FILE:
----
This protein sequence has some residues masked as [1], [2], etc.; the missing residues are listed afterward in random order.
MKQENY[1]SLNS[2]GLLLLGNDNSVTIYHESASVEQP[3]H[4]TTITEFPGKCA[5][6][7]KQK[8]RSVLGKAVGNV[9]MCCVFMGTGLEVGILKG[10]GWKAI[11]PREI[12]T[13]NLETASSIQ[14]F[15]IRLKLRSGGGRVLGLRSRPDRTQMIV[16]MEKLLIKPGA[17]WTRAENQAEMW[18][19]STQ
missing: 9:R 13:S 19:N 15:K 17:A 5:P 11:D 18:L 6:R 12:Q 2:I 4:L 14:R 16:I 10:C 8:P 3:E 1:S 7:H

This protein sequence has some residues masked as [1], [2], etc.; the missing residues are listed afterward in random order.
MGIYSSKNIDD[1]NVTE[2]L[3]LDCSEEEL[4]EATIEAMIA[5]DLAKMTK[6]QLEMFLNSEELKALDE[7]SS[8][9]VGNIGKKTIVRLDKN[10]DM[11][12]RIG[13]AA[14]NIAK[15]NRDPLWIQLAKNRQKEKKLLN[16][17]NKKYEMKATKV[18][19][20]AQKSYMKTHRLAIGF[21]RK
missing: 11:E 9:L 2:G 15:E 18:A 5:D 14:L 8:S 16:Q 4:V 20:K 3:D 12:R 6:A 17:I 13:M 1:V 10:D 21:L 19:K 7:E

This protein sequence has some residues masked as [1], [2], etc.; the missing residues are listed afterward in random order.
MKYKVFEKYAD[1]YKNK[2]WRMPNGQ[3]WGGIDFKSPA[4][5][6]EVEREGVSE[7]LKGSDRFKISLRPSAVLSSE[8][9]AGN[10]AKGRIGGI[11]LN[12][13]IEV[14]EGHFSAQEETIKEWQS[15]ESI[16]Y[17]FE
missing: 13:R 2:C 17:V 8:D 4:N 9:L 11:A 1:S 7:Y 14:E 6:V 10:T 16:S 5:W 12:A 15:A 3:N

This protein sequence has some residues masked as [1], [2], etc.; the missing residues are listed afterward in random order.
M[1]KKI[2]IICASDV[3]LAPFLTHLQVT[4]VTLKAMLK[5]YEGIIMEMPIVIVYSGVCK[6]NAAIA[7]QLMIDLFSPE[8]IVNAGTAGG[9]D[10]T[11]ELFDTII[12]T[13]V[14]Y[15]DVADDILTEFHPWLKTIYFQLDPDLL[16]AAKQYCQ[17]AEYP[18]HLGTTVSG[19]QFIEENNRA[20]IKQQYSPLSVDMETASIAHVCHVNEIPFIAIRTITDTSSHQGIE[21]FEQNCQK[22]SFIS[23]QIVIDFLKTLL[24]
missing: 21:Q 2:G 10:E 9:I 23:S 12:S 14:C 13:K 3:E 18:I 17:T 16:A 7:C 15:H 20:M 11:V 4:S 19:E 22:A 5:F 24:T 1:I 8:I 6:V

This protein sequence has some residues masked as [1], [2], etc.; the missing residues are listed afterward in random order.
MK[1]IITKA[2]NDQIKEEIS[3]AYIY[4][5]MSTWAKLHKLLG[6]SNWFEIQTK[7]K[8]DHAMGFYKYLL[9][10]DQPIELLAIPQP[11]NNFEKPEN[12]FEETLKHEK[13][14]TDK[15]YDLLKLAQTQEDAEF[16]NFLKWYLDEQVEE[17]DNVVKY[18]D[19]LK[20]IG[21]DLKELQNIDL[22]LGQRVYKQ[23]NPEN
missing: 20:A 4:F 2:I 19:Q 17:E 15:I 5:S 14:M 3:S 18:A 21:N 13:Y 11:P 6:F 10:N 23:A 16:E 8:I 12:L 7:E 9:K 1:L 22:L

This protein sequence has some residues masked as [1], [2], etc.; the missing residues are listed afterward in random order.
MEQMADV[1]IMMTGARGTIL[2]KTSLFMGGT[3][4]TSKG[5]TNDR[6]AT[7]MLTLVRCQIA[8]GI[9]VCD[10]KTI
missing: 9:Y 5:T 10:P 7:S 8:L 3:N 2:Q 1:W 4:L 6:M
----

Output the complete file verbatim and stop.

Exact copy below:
This protein sequence has some residues masked as [1], [2], etc.; the missing residues are listed afterward in random order.
MKQENY[1]SLNS[2]GLLLLGNDNSVTIYHESASVEQP[3]H[4]TTITEFPGKCA[5][6][7]KQK[8]RSVLGKAVGNV[9]MCCVFMGTGLEVGILKG[10]GWKAI[11]PREI[12]T[13]NLETASSIQ[14]F[15]IRLKLRSGGGRVLGLRSRPDRTQMIV[16]MEKLLIKPGA[17]WTRAENQAEMW[18][19]STQ
missing: 9:R 13:S 19:N 15:K 17:A 5:P 11:D 18:L 6:R 12:Q 2:I 4:L 14:R 16:I 10:C 8:P 3:E 1:S 7:H

This protein sequence has some residues masked as [1], [2], etc.; the missing residues are listed afterward in random order.
MGIYSSKNIDD[1]NVTE[2]L[3]LDCSEEEL[4]EATIEAMIA[5]DLAKMTK[6]QLEMFLNSEELKALDE[7]SS[8][9]VGNIGKKTIVRLDKN[10]DM[11][12]RIG[13]AA[14]NIAK[15]NRDPLWIQLAKNRQKEKKLLN[16][17]NKKYEMKATKV[18][19][20]AQKSYMKTHRLAIGF[21]RK
missing: 11:E 9:L 2:G 15:E 18:A 5:D 14:L 8:S 16:Q 4:V 20:K 3:D 12:R 6:A 17:I 13:M 1:V 10:D 21:L 19:K 7:E

This protein sequence has some residues masked as [1], [2], etc.; the missing residues are listed afterward in random order.
MKYKVFEKYAD[1]YKNK[2]WRMPNGQ[3]WGGIDFKSPA[4][5][6]EVEREGVSE[7]LKGSDRFKISLRPSAVLSSE[8][9]AGN[10]AKGRIGGI[11]LN[12][13]IEV[14]EGHFSAQEETIKEWQS[15]ESI[16]Y[17]FE
missing: 13:R 2:C 17:V 8:D 4:N 9:L 11:A 1:S 7:Y 14:E 6:V 10:T 16:S 5:W 12:A 15:A 3:N

This protein sequence has some residues masked as [1], [2], etc.; the missing residues are listed afterward in random order.
M[1]KKI[2]IICASDV[3]LAPFLTHLQVT[4]VTLKAMLK[5]YEGIIMEMPIVIVYSGVCK[6]NAAIA[7]QLMIDLFSPE[8]IVNAGTAGG[9]D[10]T[11]ELFDTII[12]T[13]V[14]Y[15]DVADDILTEFHPWLKTIYFQLDPDLL[16]AAKQYCQ[17]AEYP[18]HLGTTVSG[19]QFIEENNRA[20]IKQQYSPLSVDMETASIAHVCHVNEIPFIAIRTITDTSSHQGIE[21]FEQNCQK[22]SFIS[23]QIVIDFLKTLL[24]
missing: 21:Q 2:G 10:E 9:I 23:S 12:S 14:C 13:K 3:E 18:I 17:T 16:A 7:C 15:H 20:M 11:V 4:S 19:E 22:A 5:F 24:T 1:I 8:I 6:V

This protein sequence has some residues masked as [1], [2], etc.; the missing residues are listed afterward in random order.
MK[1]IITKA[2]NDQIKEEIS[3]AYIY[4][5]MSTWAKLHKLLG[6]SNWFEIQTK[7]K[8]DHAMGFYKYLL[9][10]DQPIELLAIPQP[11]NNFEKPEN[12]FEETLKHEK[13][14]TDK[15]YDLLKLAQTQEDAEF[16]NFLKWYLDEQVEE[17]DNVVKY[18]D[19]LK[20]IG[21]DLKELQNIDL[22]LGQRVYKQ[23]NPEN
missing: 20:A 4:F 2:I 19:Q 17:E 15:I 5:S 14:M 3:S 18:A 21:N 13:Y 11:P 6:F 10:N 23:A 16:E 8:I 12:L 7:E 9:K 1:L 22:L

This protein sequence has some residues masked as [1], [2], etc.; the missing residues are listed afterward in random order.
MEQMADV[1]IMMTGARGTIL[2]KTSLFMGGT[3][4]TSKG[5]TNDR[6]AT[7]MLTLVRCQIA[8]GI[9]VCD[10]KTI
missing: 9:Y 5:T 10:P 7:S 8:L 3:N 2:Q 1:W 4:L 6:M